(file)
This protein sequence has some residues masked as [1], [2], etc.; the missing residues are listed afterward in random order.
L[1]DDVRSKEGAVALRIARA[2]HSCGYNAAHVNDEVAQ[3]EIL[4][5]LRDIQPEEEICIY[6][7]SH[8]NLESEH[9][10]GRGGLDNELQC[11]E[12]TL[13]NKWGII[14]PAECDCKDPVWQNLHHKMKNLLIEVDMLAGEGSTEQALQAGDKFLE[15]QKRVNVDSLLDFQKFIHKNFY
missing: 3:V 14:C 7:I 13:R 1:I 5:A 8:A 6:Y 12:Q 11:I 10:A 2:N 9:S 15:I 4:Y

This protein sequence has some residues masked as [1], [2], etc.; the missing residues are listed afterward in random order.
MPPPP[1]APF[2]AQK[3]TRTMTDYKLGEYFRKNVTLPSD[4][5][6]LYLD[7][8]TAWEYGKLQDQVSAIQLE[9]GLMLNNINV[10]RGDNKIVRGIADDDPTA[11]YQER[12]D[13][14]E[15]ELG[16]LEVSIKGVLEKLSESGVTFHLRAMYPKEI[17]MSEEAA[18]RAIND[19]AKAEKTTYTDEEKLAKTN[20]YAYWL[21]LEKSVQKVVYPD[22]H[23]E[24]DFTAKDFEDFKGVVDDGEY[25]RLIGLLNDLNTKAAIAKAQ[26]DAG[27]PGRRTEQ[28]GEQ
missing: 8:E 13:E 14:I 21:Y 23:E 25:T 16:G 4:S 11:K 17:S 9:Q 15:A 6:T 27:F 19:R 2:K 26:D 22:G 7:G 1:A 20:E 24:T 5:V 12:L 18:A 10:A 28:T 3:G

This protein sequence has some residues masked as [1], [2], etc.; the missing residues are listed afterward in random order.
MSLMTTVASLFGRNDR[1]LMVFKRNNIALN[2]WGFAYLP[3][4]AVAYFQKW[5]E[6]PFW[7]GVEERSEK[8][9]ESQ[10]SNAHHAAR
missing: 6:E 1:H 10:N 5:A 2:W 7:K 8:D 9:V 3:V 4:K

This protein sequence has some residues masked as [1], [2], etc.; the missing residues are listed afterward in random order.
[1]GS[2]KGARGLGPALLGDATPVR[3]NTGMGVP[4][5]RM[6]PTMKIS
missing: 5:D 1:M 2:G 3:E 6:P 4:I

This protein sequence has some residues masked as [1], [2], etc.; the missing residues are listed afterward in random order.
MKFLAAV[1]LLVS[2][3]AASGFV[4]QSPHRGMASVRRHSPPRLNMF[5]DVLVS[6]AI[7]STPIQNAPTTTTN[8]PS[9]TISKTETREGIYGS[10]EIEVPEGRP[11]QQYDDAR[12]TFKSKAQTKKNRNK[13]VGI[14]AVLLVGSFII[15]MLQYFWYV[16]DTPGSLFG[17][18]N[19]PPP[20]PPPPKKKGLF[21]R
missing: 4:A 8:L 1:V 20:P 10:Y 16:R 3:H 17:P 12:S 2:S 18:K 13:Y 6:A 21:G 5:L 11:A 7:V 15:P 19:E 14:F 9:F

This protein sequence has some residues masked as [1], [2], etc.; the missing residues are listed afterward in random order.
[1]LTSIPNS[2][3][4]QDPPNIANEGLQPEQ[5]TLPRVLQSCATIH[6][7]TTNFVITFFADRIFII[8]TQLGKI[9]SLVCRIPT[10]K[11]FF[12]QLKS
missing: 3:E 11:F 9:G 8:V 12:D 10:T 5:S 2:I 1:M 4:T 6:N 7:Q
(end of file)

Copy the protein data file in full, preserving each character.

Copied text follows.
This protein sequence has some residues masked as [1], [2], etc.; the missing residues are listed afterward in random order.
L[1]DDVRSKEGAVALRIARA[2]HSCGYNAAHVNDEVAQ[3]EIL[4][5]LRDIQPEEEICIY[6][7]SH[8]NLESEH[9][10]GRGGLDNELQC[11]E[12]TL[13]NKWGII[14]PAECDCKDPVWQNLHHKMKNLLIEVDMLAGEGSTEQALQAGDKFLE[15]QKRVNVDSLLDFQKFIHKNFY
missing: 3:V 14:C 7:I 13:R 1:I 5:A 8:A 6:Y 12:Q 11:I 10:A 2:N 9:S 15:I 4:Y

This protein sequence has some residues masked as [1], [2], etc.; the missing residues are listed afterward in random order.
MPPPP[1]APF[2]AQK[3]TRTMTDYKLGEYFRKNVTLPSD[4][5][6]LYLD[7][8]TAWEYGKLQDQVSAIQLE[9]GLMLNNINV[10]RGDNKIVRGIADDDPTA[11]YQER[12]D[13][14]E[15]ELG[16]LEVSIKGVLEKLSESGVTFHLRAMYPKEI[17]MSEEAA[18]RAIND[19]AKAEKTTYTDEEKLAKTN[20]YAYWL[21]LEKSVQKVVYPD[22]H[23]E[24]DFTAKDFEDFKGVVDDGEY[25]RLIGLLNDLNTKAAIAKAQ[26]DAG[27]PGRRTEQ[28]GEQ
missing: 8:E 13:E 14:I 21:Y 23:E 25:T 16:G 4:S 11:K 17:S 9:Q 15:A 6:T 27:F 19:R 2:K 26:D 22:G 7:G 1:A 20:E 24:T 5:V 12:L 18:A 10:A 28:T 3:G

This protein sequence has some residues masked as [1], [2], etc.; the missing residues are listed afterward in random order.
MSLMTTVASLFGRNDR[1]LMVFKRNNIALN[2]WGFAYLP[3][4]AVAYFQKW[5]E[6]PFW[7]GVEERSEK[8][9]ESQ[10]SNAHHAAR
missing: 6:E 1:H 10:N 5:A 2:W 7:K 8:D 9:V 3:V 4:K

This protein sequence has some residues masked as [1], [2], etc.; the missing residues are listed afterward in random order.
[1]GS[2]KGARGLGPALLGDATPVR[3]NTGMGVP[4][5]RM[6]PTMKIS
missing: 5:D 1:M 2:G 3:E 6:P 4:I

This protein sequence has some residues masked as [1], [2], etc.; the missing residues are listed afterward in random order.
MKFLAAV[1]LLVS[2][3]AASGFV[4]QSPHRGMASVRRHSPPRLNMF[5]DVLVS[6]AI[7]STPIQNAPTTTTN[8]PS[9]TISKTETREGIYGS[10]EIEVPEGRP[11]QQYDDAR[12]TFKSKAQTKKNRNK[13]VGI[14]AVLLVGSFII[15]MLQYFWYV[16]DTPGSLFG[17][18]N[19]PPP[20]PPPPKKKGLF[21]R
missing: 4:A 8:L 1:V 20:P 10:Y 16:R 3:H 17:P 12:S 2:S 18:K 13:Y 6:A 21:G 5:L 11:A 7:V 15:P 19:E 14:F 9:F

This protein sequence has some residues masked as [1], [2], etc.; the missing residues are listed afterward in random order.
[1]LTSIPNS[2][3][4]QDPPNIANEGLQPEQ[5]TLPRVLQSCATIH[6][7]TTNFVITFFADRIFII[8]TQLGKI[9]SLVCRIPT[10]K[11]FF[12]QLKS
missing: 3:E 11:F 9:G 8:V 12:D 10:T 5:S 2:I 1:M 4:T 6:N 7:Q